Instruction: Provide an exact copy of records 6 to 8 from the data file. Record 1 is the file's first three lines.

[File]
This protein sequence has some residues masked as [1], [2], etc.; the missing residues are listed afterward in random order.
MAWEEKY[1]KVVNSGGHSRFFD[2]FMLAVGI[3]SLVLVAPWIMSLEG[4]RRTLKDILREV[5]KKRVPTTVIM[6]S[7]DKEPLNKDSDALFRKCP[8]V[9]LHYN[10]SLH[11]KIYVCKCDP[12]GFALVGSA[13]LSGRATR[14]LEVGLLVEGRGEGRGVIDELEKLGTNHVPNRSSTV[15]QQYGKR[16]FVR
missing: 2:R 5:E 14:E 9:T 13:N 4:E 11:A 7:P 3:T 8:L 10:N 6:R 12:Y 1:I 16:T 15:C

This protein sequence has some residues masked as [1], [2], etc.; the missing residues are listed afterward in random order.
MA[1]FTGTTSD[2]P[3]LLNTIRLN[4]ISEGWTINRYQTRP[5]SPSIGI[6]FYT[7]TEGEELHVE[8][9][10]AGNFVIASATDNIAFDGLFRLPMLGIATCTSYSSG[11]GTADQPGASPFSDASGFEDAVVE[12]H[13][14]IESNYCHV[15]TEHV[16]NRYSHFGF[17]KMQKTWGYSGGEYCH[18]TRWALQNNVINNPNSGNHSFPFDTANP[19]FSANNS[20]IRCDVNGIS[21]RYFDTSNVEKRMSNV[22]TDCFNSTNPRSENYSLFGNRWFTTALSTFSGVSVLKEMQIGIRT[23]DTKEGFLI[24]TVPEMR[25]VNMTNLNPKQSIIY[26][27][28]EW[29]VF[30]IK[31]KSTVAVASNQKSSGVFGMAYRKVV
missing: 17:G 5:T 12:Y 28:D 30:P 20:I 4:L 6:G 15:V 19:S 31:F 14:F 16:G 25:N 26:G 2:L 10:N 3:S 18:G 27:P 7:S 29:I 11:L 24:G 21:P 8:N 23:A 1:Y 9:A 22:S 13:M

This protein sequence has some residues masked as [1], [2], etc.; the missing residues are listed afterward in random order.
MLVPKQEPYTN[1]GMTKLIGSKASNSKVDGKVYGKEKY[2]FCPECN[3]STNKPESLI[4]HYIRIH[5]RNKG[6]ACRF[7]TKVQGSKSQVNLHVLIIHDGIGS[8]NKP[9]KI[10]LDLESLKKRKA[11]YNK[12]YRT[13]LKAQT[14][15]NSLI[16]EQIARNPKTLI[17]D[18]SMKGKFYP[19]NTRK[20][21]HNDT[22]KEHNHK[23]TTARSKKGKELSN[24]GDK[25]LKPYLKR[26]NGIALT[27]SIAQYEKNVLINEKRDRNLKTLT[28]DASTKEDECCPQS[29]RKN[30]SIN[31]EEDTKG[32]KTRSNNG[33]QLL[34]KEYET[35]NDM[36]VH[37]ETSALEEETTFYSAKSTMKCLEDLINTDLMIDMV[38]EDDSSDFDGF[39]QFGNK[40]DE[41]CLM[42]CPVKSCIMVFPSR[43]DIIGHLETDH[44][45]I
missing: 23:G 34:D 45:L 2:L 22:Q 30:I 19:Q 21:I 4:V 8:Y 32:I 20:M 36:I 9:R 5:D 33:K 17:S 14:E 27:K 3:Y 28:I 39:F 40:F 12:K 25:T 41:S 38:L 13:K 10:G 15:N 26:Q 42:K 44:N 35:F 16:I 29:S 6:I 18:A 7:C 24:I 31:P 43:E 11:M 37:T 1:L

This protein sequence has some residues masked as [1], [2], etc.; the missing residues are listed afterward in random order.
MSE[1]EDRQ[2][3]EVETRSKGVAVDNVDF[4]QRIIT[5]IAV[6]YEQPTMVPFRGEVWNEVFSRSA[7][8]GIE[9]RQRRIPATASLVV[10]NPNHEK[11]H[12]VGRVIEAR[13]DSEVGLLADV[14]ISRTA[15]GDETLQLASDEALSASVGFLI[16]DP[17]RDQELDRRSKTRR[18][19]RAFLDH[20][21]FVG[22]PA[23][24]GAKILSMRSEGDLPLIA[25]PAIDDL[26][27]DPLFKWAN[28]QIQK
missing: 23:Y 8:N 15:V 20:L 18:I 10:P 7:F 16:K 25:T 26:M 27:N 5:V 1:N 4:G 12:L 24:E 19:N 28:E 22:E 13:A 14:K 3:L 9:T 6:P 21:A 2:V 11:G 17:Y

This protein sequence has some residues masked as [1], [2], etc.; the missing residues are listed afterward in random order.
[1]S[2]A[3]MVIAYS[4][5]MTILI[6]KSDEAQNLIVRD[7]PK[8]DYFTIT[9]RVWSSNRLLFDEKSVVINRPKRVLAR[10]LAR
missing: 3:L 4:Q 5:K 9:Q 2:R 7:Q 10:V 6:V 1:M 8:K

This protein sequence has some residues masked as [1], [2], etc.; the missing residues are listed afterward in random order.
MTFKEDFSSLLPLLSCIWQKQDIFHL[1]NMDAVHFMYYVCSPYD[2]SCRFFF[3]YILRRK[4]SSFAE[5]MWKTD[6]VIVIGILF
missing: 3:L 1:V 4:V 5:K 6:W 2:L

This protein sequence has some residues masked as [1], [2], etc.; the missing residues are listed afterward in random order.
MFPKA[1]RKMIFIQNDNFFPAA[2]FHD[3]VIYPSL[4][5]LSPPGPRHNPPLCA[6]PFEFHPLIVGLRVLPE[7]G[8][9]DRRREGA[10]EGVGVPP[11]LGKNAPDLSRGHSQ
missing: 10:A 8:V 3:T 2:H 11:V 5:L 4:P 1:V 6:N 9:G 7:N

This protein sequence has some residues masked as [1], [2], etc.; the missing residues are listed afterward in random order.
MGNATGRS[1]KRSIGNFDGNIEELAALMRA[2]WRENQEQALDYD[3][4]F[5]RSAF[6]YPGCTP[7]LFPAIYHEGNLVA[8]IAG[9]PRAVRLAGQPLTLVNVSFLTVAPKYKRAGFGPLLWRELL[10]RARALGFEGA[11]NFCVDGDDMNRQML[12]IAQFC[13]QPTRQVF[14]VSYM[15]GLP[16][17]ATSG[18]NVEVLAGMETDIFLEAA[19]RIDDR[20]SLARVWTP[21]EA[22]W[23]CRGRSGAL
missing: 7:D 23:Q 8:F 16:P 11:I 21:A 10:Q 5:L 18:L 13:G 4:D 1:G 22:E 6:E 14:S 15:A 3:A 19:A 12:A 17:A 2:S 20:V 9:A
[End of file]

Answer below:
This protein sequence has some residues masked as [1], [2], etc.; the missing residues are listed afterward in random order.
MTFKEDFSSLLPLLSCIWQKQDIFHL[1]NMDAVHFMYYVCSPYD[2]SCRFFF[3]YILRRK[4]SSFAE[5]MWKTD[6]VIVIGILF
missing: 3:L 1:V 4:V 5:K 6:W 2:L

This protein sequence has some residues masked as [1], [2], etc.; the missing residues are listed afterward in random order.
MFPKA[1]RKMIFIQNDNFFPAA[2]FHD[3]VIYPSL[4][5]LSPPGPRHNPPLCA[6]PFEFHPLIVGLRVLPE[7]G[8][9]DRRREGA[10]EGVGVPP[11]LGKNAPDLSRGHSQ
missing: 10:A 8:V 3:T 2:H 11:V 5:L 4:P 1:V 6:N 9:G 7:N

This protein sequence has some residues masked as [1], [2], etc.; the missing residues are listed afterward in random order.
MGNATGRS[1]KRSIGNFDGNIEELAALMRA[2]WRENQEQALDYD[3][4]F[5]RSAF[6]YPGCTP[7]LFPAIYHEGNLVA[8]IAG[9]PRAVRLAGQPLTLVNVSFLTVAPKYKRAGFGPLLWRELL[10]RARALGFEGA[11]NFCVDGDDMNRQML[12]IAQFC[13]QPTRQVF[14]VSYM[15]GLP[16][17]ATSG[18]NVEVLAGMETDIFLEAA[19]RIDDR[20]SLARVWTP[21]EA[22]W[23]CRGRSGAL
missing: 7:D 23:Q 8:F 16:P 11:I 21:A 10:Q 5:L 18:L 13:G 4:D 1:G 22:E 6:E 14:S 15:A 3:A 19:A 12:A 17:A 2:S 20:V 9:A